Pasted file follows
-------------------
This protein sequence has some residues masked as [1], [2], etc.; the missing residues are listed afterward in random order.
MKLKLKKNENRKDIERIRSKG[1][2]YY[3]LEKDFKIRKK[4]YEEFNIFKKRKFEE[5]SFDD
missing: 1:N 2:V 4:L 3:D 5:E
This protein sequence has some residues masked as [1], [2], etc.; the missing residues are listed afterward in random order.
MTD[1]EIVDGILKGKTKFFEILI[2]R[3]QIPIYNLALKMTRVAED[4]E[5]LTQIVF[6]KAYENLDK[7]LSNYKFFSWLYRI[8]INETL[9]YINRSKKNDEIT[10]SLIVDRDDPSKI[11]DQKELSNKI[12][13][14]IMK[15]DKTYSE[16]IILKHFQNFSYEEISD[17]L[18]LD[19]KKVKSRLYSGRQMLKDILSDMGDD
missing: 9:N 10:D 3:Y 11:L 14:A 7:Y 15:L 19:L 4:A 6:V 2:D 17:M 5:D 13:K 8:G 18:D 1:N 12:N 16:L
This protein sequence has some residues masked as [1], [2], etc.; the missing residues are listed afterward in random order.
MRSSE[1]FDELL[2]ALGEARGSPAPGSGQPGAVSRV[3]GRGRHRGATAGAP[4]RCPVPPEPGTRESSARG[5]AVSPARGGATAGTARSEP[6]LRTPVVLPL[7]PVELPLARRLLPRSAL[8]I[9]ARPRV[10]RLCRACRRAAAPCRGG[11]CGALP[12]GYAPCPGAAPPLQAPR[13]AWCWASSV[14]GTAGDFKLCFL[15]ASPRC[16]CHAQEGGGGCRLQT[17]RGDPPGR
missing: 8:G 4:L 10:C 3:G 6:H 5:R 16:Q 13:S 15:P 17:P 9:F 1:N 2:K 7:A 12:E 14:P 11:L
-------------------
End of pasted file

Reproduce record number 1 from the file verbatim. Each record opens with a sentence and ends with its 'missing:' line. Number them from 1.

This protein sequence has some residues masked as [1], [2], etc.; the missing residues are listed afterward in random order.
MKLKLKKNENRKDIERIRSKG[1][2]YY[3]LEKDFKIRKK[4]YEEFNIFKKRKFEE[5]SFDD
missing: 1:N 2:V 4:L 3:D 5:E